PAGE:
While you’re chewing on that idea, I’ll return to the discussion of California, a state run by Democrats who don’t want to admit they’re racist. There was an interesting article in 2019 with the headline, “SoCal’s Latino Kids Are Going To School With Fewer And Fewer White Kids.” If the goal of public education policy is racial integration (or “diversity,” as it is now more commonly called), a shortage of white children to participate in your social-engineering project is a policy problem.

It was Saul Alinsky, of all people, who observed that “integration” describes the time between when the first black family moves into a neighborhood and the last white family moves out. There was more truth in that observation than most Americans would like to admit, and you don’t need to use “critical theory” to see how Alinsky’s observation applies to the current situation in California. Many millions of Mexican immigrants have moved into California over the past three or four decades, and millions of white people have moved out.

Achieving racial “diversity” requires that white people cooperate with the progressive social-engineering agenda, and all you have to do is check the rental prices for U-Haul trucks to see that, in California, white people have “voted with their feet,” fleeing this lab experiment.

What has happened to California is not to be blamed on Mexicans, but rather on the white political leaders who supported the open-borders policy (including “sanctuary city” laws) that led to this demographic transformation. Even if the federal government were run by people who wanted to enforce our immigration laws, the politicians in California have done everything possible to hinder enforcement. It evidently never occurred to California’s leaders that the number of white people leaving their state might exceed the arrival of Mexican replacements to such an extend that the state would lose a seat in Congress. Oops.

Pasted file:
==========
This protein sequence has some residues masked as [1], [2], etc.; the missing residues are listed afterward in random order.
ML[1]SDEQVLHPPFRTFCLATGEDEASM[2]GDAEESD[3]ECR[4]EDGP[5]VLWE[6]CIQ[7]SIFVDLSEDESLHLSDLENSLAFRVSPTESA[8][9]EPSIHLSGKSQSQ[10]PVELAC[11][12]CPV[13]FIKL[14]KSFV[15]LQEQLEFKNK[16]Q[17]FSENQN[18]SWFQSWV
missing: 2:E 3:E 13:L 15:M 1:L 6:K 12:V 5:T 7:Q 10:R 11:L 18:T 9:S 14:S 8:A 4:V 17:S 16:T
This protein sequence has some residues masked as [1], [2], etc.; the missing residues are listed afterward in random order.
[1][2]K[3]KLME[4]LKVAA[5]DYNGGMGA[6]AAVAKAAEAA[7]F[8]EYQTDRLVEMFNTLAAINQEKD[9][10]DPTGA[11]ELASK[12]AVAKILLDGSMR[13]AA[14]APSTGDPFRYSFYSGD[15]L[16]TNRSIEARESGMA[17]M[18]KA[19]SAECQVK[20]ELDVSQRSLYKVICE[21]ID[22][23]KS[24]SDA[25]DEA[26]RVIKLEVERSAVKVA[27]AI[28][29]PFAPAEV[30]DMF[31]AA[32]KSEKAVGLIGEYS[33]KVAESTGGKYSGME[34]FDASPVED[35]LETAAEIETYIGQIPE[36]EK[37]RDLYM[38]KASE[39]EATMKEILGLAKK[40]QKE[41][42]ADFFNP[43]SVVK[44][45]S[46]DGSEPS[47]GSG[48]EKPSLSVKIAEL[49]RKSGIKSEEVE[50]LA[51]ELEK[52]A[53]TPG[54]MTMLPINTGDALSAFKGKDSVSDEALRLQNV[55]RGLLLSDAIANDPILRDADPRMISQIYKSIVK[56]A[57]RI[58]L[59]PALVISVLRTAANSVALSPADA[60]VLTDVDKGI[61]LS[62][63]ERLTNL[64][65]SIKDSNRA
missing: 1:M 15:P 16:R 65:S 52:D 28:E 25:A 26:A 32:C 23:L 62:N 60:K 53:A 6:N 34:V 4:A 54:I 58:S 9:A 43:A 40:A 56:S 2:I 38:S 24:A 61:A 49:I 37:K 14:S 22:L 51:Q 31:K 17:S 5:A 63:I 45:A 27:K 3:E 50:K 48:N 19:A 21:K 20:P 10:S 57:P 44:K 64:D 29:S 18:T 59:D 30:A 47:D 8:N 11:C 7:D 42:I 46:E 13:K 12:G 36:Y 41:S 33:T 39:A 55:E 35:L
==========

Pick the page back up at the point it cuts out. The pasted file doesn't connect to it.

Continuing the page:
In fact, if it had not been for the continuing influx of immigrants, California would have lost two seats in Congress. To put it bluntly, foreigners want to live in California; Americans do not.

When Ben Shapiro (born in Burbank) announced he was moving to Tennessee, I repeated what I’d first wrote in 2009, comparing California to the kleptocratic regime of Robert Mugabe in Zimbabwe:

The thievish, parasitical mentality of liberals, who view taxpayers only a source of plunder, eventually runs head-on into economic reality. Capital is portable, and predatory governments will eventually cause disinvestment, as investors seek opportunities elsewhere. As investment flees, private-sector employment stagnates and declines, and smart young people leave to find someplace where they have a chance to get ahead.

Once this trend reaches a tipping point — and Jerry Brown’s return to the governorship in 2011 seems to have been the straw that broke the camel’s back in California — the collapse accelerates.

The collapse of California is now irreversible, and policy makers must contemplate what this means for America’s future. But such contemplation is above my pay-grade, as I am a mere journalist, so I have the luxury of not thinking about the omens of looming catastrophe. Instead, I’ll be sitting quietly tonight while John Hoge and Dianna Deeley tell their California stories on The Other Podcast. Be sure to tune in.